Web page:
25C3 -

25th Chaos Communication Congress
Nothing to hide

Ciro Cattuto
Milosch Meriac
Day Day 4 (2008-12-30)
Room Saal 2
Start time 15:15
Duration 01:00
ID 2899
Event type lecture
Track Hacking
Language used for presentation en

Mining social contacts with active RFID

We describe the implementation of a distributed proximity detection firmware for the OpenBeacon RFID platform. We report on experiments performed during conference gatherings, where the new feature of proximity detection was used to mine and expose patterns of social contact. We discuss some properties of the networks of social contact, and show how these networks can be analyzed, visualized, and used to infer the underlying social structure.

The SocioPatterns project aims to shed light on patterns and statistical regularities in social dynamics. To date, little quantitative information is available about these patterns, and measuring real-world dynamics is indispensable for obtaining a complete picture. In this talk we focus on social contact between people and describe how the OpenBeacon active RFID platform was used to gather experimental data on social contact at a few conference gatherings.

In a variety of contexts, spatial proximity is a good proxy for social interaction. Spatial proximity of persons wearing active RFID tags can be inferred by tracking the location of the tags, and using the position information to decide whether two tags are located nearby. However, locating the tags requires several receiving stations, and contact inference is subjected to errors that limit both its spatial and temporal accuracy. Because of this, we decided to move from contact inference to direct contact detection.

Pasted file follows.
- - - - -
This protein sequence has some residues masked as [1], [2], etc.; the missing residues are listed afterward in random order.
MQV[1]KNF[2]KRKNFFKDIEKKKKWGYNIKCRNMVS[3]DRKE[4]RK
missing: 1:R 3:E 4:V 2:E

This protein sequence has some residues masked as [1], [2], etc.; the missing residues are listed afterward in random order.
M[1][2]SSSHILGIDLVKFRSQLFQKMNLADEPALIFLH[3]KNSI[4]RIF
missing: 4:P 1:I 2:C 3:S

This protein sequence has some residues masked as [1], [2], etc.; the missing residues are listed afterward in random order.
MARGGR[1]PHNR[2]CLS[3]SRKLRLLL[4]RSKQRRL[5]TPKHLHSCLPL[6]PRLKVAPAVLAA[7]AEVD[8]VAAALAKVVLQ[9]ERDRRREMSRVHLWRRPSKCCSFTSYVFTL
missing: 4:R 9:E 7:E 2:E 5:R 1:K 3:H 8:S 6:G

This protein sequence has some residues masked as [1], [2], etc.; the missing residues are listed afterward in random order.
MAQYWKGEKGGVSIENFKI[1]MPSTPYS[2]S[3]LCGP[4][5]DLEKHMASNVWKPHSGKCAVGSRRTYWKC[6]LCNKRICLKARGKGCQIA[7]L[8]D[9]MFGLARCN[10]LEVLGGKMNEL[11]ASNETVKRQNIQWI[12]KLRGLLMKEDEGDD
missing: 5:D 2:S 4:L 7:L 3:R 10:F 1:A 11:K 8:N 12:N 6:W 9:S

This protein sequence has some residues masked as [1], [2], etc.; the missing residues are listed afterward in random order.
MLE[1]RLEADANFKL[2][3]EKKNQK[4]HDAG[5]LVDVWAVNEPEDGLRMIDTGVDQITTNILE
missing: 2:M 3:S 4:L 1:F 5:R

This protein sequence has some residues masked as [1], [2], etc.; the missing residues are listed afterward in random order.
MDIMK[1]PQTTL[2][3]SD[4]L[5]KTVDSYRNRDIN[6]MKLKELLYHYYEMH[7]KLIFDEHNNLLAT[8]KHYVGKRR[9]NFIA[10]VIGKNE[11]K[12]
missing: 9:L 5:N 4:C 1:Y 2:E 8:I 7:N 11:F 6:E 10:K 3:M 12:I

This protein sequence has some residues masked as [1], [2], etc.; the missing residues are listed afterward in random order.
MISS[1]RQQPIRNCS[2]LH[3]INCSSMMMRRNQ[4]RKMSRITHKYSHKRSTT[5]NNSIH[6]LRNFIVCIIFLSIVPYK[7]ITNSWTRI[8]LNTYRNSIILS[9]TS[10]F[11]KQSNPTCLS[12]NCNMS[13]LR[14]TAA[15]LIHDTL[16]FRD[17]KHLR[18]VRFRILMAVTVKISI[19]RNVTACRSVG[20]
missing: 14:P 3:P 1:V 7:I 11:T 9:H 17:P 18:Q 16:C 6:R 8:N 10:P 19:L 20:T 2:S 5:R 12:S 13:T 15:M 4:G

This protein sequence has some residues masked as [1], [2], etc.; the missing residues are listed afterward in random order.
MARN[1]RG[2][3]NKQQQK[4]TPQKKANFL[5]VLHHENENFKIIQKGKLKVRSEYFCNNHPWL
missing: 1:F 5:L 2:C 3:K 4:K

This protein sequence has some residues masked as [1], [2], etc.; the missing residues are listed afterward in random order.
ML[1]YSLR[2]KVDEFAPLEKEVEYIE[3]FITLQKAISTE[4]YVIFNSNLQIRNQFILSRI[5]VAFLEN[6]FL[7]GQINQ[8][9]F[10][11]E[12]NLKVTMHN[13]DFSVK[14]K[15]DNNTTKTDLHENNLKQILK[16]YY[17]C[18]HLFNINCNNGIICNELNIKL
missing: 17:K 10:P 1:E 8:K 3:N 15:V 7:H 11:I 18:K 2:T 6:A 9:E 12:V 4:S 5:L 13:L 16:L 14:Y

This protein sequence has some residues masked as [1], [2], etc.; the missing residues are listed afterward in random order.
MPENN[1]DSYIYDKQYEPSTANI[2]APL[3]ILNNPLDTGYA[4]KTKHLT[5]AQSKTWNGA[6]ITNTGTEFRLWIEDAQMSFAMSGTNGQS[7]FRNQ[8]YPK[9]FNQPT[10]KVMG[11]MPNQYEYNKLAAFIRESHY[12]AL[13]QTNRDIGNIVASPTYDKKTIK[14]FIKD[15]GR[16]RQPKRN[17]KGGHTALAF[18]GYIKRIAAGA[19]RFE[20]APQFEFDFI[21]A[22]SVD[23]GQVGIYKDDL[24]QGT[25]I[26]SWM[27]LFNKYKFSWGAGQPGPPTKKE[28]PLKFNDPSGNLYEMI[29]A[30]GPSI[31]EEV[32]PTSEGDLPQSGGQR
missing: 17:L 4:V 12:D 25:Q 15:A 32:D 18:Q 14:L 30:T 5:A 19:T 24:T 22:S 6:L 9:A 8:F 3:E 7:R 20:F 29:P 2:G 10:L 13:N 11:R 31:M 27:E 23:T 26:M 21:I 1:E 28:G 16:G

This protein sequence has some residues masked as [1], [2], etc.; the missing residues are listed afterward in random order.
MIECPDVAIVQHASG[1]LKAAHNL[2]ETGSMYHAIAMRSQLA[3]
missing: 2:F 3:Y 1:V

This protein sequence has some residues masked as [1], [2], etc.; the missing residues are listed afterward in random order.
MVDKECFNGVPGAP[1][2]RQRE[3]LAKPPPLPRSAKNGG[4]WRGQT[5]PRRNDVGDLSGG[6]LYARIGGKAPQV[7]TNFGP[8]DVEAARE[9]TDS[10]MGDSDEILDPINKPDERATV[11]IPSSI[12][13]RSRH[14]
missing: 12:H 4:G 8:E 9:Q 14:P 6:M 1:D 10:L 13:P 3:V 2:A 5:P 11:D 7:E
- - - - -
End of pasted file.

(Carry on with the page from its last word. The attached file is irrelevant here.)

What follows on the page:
We rewrote the firmware of the OpenBeacon tags specifically targeting proximity detection. We are now able to detect proximity between persons with a very good spatial (~1 m) and temporal (~10 s) resolution. We achieve this by operating the RFID devices in a bi-directional fashion, over multiple radio channels. Tags no longer act as simple beacons, emitting signals for the receiving infrastructure. They exchange messages in a peer-to-peer fashion, to sense their neighborhood and assess contact with other tags. The contact events detected by the RFID network are then relayed to the monitoring infrastructure and post-processed. On suitably tuning the system parameters we achieve reliable detection of face-to-face interaction within about 1 m. This allows, for example, to discriminate who is talking with whom in a small crowded room.

In this talk we discuss our implementation of the contact detection firmware for OpenBeacon tags. We provide some details on data analysis and on the visualization of the longitudinal contact networks we measure. We report the results of an experiment involving about 100 people at a conference, and discuss some interesting statistical regularities of social contact. We also discuss how contact information and trajectory similarity can be used to infer the structure of the social network underlying the community of monitored persons, and how background information can be integrated into this picture. We close by pointing to future directions for research as well as to mashups with social networking services.